In the startup marketing series, Nathan will address some of the key brand and marketing challenges that startups face as they discover scalable and repeatable business models. The purpose of the series is to help startups with customer development by demonstrating how integral brand identity and marketing are to the business model. Follow the entire series on the MaRS Commons website.
In my last segment, I outlined how startups can build strong brand identities aligned with customer development. For this segment, I turn my focus to the customer and how startups can use customer development processes to define their customers.
Customer segments and the value propositions delivered to them are arguably the most important part of a startup’s business model. After all, without customers who are we delivering value to?
To understand their customers, startups needs to define:
Let’s start with “customer jobs.” Understanding the customer’s jobs (or the customer’s needs to be satisfied) is critical throughout a startup’s life. No one explains this better than Clayton Christensen, the author of The Innovator’s Dilemma and the foremost theorist on disruptive innovation. In this video, Clayton describes his theory of customer jobs.
He asserts that it is not an individual’s personal traits or demographics that “cause” him or her to buy a product or service, rather it is the jobs that he or she needs to get done.
Customer pains and gains
The customer also has pains and gains that need to be addressed. Customer pains are the negative emotions, the undesired costs and situations, and the risks that the customer experiences before, during and after getting the job done. Customer gains are the benefits the customer expects, desires or would be surprised by from a product.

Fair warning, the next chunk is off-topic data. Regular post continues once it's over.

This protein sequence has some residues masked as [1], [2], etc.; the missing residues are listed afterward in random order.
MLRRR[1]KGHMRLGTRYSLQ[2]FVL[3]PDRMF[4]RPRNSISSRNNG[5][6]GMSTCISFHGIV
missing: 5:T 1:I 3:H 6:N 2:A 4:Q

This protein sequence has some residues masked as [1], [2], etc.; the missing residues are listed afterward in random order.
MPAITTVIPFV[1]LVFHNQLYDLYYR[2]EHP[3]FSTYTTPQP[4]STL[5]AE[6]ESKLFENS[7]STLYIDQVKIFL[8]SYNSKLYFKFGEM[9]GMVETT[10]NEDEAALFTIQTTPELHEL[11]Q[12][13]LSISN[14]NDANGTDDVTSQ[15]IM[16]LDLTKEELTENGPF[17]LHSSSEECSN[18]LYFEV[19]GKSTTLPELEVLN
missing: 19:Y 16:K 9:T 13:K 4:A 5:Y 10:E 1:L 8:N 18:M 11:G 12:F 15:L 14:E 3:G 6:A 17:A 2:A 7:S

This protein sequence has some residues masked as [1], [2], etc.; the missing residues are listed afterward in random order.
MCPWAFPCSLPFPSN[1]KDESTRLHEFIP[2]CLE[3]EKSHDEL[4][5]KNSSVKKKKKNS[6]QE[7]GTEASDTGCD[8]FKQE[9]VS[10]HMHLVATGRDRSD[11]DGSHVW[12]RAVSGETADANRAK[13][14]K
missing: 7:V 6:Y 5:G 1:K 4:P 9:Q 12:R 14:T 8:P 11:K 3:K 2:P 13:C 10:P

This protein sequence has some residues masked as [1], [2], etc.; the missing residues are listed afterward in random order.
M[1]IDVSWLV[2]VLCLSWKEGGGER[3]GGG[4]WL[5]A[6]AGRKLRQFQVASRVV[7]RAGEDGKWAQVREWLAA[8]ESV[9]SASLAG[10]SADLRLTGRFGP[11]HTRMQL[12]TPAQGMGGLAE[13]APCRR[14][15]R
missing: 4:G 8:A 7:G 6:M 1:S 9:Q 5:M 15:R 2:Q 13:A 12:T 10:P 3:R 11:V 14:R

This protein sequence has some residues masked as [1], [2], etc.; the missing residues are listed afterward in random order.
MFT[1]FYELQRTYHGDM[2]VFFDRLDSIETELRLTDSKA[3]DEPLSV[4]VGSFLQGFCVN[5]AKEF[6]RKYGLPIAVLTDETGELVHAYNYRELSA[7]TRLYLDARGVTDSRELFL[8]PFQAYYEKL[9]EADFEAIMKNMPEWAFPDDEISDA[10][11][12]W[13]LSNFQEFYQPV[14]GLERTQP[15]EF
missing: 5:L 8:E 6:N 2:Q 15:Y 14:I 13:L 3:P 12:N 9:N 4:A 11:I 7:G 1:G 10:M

Before starting to solve these pains and gains, startups need to conduct customer development to test their value proposition hypotheses with actual customers in the hope of turning facts into insights. To start, I recommend building a Value Proposition Canvas using Alexander Osterwalder’s methodology and testing it using Steve Blank’s “testing your minimum viable product” methodology.
During testing, you’ll be able to start building what is called a “customer archetype.” According to Steve Blank, customer archetypes are “detailed descriptions of customer traits, including hard and soft customer data to form a descriptive profile and an entire story about a typical type or group of the company’s customer(s).” Building this customer archetype allows a startup to better target products or services through the value proposition.
By the end of the process startups should be able to clearly articulate things like: “We believe that most of our customers are age 35 to 45, and are tech-savvy young urban professionals who use Macs and spend two hours a day on Facebook.” Or: “Twenty-five percent of our customers read The Globe and Mail. This will impact how we target them through marketing.”
Once you have a thorough customer archetype and value proposition, it’s time to start developing key messaging hypotheses to test. To do so, you’re going to need a clear and compelling message that tells customers why your product or service is different and worth buying. I recommend using Crossing the Chasm author Geoffrey Moore’s product positioning exercise shown below.
Product positioning template
After the exercise, you should be able to write a series of clear and compelling selling statements that will grab customers’ hearts and wallets. Remember to test and retest your customer archetype until it is validated.
In my next segment, I’ll discuss how you can use your marketing message(s) and various paid and earned (“free”) forms of media to get, keep and grow target customers through a proper go-to-market execution plan. I’ll also discuss what metrics to measure and how and why they are important. Enjoy the journey!
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